Remedial or corrective action. Remedial or corrective action may result in credit when such action is "designed to reduce the likelihood and risk that similar violations will recur" or when it corrects violative conduct. Examples noted in the Policy Statement include (i) voluntary modification and improvement of quality controls or internal policies or procedures to prevent recurrence of the conduct; (ii) reassignment or limitation of the activities of those individuals responsible for the violations; (iii) termination or other discipline of such individuals; (iv) prompt notification to the audit client or its audit committee, and cooperation with the client so the client can take steps to comply with the securities laws; and (v) compensation to those adversely affected by the violations. The Policy Statement focuses on actions to be taken by an accounting firm and does not address how an individual could potentially provide extraordinary cooperation through remedial or corrective action.

Substantial assistance. The Board may give extraordinary cooperation credit to firms or individuals for substantial assistance in the Board’s investigative processes or to other law enforcement authorities. The substantial assistance must provide information and/or documents that may not have been discovered but for the cooperation or is beyond that sought by the Board’s requests. For example, the production of documents called for by a PCAOB accounting board demand or request will not be deemed substantial assistance. An accounting firm’s internal investigation into violative conduct, undertaken at the time the conduct was discovered, may be considered substantial assistance if the firm informs the PCAOB staff or other law enforcement authorities of the pertinent facts uncovered by the internal investigation.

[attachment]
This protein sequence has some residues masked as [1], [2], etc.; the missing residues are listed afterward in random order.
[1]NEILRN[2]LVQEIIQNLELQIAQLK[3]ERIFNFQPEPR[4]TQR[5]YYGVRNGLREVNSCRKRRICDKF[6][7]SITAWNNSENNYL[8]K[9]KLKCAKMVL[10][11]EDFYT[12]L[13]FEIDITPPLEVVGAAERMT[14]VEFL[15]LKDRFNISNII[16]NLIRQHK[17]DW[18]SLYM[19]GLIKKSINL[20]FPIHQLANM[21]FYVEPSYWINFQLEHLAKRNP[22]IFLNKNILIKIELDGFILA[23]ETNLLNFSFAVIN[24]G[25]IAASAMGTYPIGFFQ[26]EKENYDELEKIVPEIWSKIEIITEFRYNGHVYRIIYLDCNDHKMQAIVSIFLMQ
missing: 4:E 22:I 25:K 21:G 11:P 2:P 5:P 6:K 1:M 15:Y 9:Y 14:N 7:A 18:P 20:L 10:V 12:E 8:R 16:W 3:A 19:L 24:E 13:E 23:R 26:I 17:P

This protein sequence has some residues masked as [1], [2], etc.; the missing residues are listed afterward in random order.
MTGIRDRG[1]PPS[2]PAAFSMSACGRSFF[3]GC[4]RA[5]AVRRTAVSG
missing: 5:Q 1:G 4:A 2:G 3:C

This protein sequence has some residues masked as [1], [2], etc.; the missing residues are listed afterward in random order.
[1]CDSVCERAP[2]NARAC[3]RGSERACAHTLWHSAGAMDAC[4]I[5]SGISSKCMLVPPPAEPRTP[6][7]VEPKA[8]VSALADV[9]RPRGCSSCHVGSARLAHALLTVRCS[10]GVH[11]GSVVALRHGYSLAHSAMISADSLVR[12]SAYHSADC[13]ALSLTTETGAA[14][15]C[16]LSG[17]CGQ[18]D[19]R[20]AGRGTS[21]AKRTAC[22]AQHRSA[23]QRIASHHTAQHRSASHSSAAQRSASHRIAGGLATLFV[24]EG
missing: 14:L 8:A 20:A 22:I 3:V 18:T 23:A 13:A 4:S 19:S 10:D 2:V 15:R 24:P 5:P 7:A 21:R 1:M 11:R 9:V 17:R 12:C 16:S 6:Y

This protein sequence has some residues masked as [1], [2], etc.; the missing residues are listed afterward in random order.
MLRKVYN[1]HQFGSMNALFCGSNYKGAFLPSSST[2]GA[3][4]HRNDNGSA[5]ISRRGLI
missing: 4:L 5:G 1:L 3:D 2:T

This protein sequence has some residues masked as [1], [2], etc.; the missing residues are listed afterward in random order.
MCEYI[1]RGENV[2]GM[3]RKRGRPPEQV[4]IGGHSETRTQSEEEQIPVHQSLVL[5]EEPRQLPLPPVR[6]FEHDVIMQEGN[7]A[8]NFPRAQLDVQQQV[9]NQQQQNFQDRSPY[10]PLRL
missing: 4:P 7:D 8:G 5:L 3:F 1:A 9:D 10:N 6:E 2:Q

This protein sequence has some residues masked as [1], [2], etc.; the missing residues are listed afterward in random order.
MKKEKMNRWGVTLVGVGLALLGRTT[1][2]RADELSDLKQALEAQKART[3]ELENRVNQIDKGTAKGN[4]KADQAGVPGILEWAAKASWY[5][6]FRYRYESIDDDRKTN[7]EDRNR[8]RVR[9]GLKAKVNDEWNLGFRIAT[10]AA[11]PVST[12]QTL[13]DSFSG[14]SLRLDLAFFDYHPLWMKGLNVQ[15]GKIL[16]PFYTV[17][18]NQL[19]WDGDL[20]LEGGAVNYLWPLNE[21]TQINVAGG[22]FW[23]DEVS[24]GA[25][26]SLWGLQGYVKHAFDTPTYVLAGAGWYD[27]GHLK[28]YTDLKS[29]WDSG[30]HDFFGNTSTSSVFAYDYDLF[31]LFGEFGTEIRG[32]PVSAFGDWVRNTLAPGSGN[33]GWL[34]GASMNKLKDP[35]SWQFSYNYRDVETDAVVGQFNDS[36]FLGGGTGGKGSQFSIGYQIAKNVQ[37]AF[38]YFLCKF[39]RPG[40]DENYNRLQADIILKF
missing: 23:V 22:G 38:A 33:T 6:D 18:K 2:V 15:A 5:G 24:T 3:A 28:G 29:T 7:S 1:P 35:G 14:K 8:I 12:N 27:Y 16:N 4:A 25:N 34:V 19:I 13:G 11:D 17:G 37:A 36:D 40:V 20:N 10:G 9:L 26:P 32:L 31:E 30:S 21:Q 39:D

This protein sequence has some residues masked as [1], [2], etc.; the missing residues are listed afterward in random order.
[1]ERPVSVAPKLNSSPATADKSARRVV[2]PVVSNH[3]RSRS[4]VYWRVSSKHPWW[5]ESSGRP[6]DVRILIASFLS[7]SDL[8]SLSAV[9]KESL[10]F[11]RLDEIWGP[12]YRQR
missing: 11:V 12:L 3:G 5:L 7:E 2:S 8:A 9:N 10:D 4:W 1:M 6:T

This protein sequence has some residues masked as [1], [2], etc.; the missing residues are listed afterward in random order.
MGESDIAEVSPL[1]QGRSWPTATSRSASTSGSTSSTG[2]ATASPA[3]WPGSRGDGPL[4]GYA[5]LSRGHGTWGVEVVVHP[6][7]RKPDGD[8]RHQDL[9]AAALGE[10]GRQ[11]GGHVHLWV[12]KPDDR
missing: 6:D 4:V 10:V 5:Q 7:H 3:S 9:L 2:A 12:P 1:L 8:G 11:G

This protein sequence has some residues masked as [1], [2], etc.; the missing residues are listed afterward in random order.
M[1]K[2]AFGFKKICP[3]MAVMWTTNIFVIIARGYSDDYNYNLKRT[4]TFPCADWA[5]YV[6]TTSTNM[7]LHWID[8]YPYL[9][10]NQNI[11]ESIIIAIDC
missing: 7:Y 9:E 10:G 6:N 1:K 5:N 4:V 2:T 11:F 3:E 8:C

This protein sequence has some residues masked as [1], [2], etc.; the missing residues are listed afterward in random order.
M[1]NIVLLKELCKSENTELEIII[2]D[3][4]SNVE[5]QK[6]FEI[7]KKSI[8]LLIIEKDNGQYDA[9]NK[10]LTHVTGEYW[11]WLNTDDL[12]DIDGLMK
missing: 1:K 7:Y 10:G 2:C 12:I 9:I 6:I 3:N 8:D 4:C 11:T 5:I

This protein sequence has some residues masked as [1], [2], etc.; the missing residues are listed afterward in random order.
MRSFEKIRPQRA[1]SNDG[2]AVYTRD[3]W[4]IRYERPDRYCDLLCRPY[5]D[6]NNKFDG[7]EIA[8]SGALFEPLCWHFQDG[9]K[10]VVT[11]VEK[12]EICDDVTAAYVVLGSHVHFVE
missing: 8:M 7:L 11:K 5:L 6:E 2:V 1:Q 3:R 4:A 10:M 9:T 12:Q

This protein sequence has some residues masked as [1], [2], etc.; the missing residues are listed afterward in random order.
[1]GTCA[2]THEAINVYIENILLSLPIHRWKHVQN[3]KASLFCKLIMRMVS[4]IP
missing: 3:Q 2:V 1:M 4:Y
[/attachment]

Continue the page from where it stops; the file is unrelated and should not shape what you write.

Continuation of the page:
Other Factors

The Board will consider the benefit of extraordinary cooperation on a case-by-case basis, and cooperation is simply one factor in its determination of appropriate discipline. Other factors the Board will consider include:

  • The nature of the misconduct (including the responsible party’s mental state);
  • The root cause(s) of the misconduct;
  • Whether there were repeated violations or a pattern of misconduct;
  • The duration of the misconduct;
  • The individual or firm’s prior disciplinary history;
  • The individual’s role in the violative conduct;
  • The individual’s knowledge, education, training, experience, and position of responsibility;
  • Whether firm supervisors and/or management directed, tolerated, or remained "willfully blind" to the violative conduct; and
  • The extent of self-policing and the implementation of quality controls prior to the discovery of the violative conduct, including the establishment of effective compliance procedures, a whistleblower and complaint system, and an appropriate "tone at the top."8

Conclusion

The Policy Statement is intended to balance the tension between the Board’s interest in encouraging extraordinary cooperation in investigations with its need to hold firms and individuals accountable for misconduct. While it remains to be seen what practical effects the Policy Statement may have on PCAOB investigations, the statement provides useful guidance for firms and individuals responding to investigations into potential violations of the securities laws or auditing standards.